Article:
Believe it or not, this short 60-day session is scheduled to adjourn a week from tomorrow. We’ve now passed some additional policy cutoff deadlines, hundreds of bills have passed back and forth between the House and the Senate, and we’ve seen dozens of interesting pieces of legislation throughout this process. I want to recap some of the highlights in this update.
But first, as always, I want to say thank you for sharing your input with me throughout this session. It plays a key role in my efforts in the Legislature and how I go about my work. So, thank you for making your voice heard.
As a refresher, we have two types of committees in the Legislature and each has slightly different deadlines. Policy committees hear and consider bills that may or may not have an associated cost. The job of the policy committee is to determine value based solely on the merits of the policy. Fiscal committees hear and consider bills and make determination based on both merit and cost.
The normal flow of a bill is to pass through a policy committee thus validating its merit as good policy and then move to a fiscal committee to determine if the cost of the policy merits further consideration by the entire House or Senate.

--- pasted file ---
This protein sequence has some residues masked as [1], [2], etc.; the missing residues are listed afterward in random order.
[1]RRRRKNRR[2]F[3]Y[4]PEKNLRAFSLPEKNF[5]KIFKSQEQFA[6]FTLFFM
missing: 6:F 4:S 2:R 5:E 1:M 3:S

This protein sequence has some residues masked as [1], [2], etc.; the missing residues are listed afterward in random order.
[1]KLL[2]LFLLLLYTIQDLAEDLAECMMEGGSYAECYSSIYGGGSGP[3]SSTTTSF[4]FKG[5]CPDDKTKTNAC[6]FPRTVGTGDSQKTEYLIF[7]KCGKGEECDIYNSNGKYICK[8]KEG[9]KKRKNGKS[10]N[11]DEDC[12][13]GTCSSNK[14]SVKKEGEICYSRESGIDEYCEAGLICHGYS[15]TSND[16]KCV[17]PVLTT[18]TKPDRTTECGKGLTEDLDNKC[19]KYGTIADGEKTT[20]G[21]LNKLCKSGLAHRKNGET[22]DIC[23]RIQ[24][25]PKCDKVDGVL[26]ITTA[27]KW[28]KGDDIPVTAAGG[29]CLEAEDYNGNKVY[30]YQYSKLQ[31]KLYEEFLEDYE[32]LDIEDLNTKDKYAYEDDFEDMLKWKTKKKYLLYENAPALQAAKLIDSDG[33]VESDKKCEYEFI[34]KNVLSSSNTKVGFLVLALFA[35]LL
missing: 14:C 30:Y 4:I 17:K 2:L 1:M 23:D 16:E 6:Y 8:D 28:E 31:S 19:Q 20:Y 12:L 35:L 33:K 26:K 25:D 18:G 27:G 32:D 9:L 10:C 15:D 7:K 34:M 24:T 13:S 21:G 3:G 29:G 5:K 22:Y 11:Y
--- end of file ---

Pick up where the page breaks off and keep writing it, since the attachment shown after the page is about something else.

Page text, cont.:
Last Thursday was the last day for a bill to pass a policy committee and fiscal committees had until Monday, March 2 to pass their bills. The next deadline is Friday, March 6, at 5 p.m. for the House to pass Senate bills and the Senate to pass House bills.
Of course, there are always exceptions for items such as bills necessary to implement the state budget.
We’ve been very busy this week with floor action, and next week will be much of the same with long hours and late nights likely in both chambers. We’ve already considered numerous pieces of legislation, but there are still some very controversial bills up for consideration. We expect to have lengthy debates on all of these.
Comprehensive Sex Education – Senate Bill 5395 would require every public school to provide comprehensive sexual health education to each student by the 2022-23 school year. Proponents of the bill claim this education is proven to reduce STDs, unwanted pregnancies, and delays the time youth begin engaging in sexual activity. Those opposed to the bill claim children do not mature at the same time and that this subject matter is better left to parents to teach their children when and how the parent believes it is in the best interest of the child. They do not believe it is an appropriate intervention of the state or the schools.